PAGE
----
More than 68 percent rural Indians faced 'high' to 'very high' monetary difficulty and about 23 percent borrowed money during the lockdown, says a survey
Despite facing a monetary crisis due to a strict lockdown, people in rural India were mostly satisfied with the manner the central government as well as state governments handled the COVID-19 pandemic, said a survey.
While 74 percent rural Indians surveyed were satisfied with the manner in which the central government handled the COVID-19 pandemic, about 78 percent were also satisfied with the steps taken by their respective state government, found a nationwide survey on the impact of COVID-19 lockdown on rural India by Gaon Connection.
However, more than 68 percent of the respondents faced “high” to “very high” monetary difficulty, and about 23 percent borrowed money during the lockdown, the survey said.
About 8 percent of the respondents sold a valuable possession, 7 percent mortgaged jewellery, and 5 percent sold or mortgaged land, the survey said.
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"78 percent respondents saw their work coming to a 'complete standstill' or 'standstill to a large extent' during the lockdown. Skilled workers and manual (unskilled) labourers were hit the hardest. Work shut down completely for 60 percent skilled workers and 64 percent manual labourers," the survey of 25,300 respondents across 20 states and three Union territories said.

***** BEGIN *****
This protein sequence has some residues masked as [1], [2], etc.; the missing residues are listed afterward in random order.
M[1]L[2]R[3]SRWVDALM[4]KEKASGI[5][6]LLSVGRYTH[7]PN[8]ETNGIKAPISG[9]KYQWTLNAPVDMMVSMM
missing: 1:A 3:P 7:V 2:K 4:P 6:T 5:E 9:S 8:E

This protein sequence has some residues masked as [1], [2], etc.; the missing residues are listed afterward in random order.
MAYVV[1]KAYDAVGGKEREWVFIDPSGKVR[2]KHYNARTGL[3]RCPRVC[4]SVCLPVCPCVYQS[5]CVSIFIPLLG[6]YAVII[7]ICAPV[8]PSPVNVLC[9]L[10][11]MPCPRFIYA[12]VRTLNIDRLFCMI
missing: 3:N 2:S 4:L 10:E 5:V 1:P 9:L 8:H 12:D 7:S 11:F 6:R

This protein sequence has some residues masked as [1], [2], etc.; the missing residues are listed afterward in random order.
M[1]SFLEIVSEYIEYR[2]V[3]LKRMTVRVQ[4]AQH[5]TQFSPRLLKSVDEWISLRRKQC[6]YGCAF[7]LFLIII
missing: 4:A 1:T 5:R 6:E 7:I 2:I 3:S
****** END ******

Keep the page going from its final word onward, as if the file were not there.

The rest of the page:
Only 20 percent respondents said they got work under the Mahatma Gandhi National Rural Employment Guarantee Act (MGNREGA) during the two-month period.
Chhattisgarh reported the highest percentage of such households at 70 percent, followed by Uttarakhand (65 percent) and Rajasthan (59 percent). Gujarat and Union territories of Jammu & Kashmir-Ladakh reported the lowest employment under MGNREGA at 2 percent and 4 percent, respectively.
The survey found that 23 percent migrant workers walked back to their homes during the lockdown. However, more than 33 percent migrant workers said they want to go back to the cities to find work.
More than half the farmers managed to harvest their crops in time during the lockdown, but only one-fourth could sell it in time.
According to the survey, 71 percent ration card-owning households said they received wheat or rice from the government during the lockdown.
"Of the 17 percent citizens who do not own ration cards, only 27 percent said they received wheat or rice from the government. Seventy one percent households surveyed reported a drop in the total monthly household income during the lockdown period," the survey found.
The poor were hit the hardest - 75 percent poor families and 74 percent lower class households suffered a fall in income during the lockdown.
“Rural India has not been part of the national media narrative in the wake of the coronavirus crisis. This survey offers powerful insights into how rural India dealt with this crisis, and what it plans to do ahead, including questions like, will they return to cities? Will they change spending patterns?” said Neelesh Misra, founder of Gaon Connection, a rural media platform.The survey was based on face-to-face interviews with 25,300 respondents, and was carried out in 179 districts across 20 states and three Union territories. The survey was designed, and data analysed by New Delhi-based Centre for Study of Developing Societies (Lokniti-CSDS).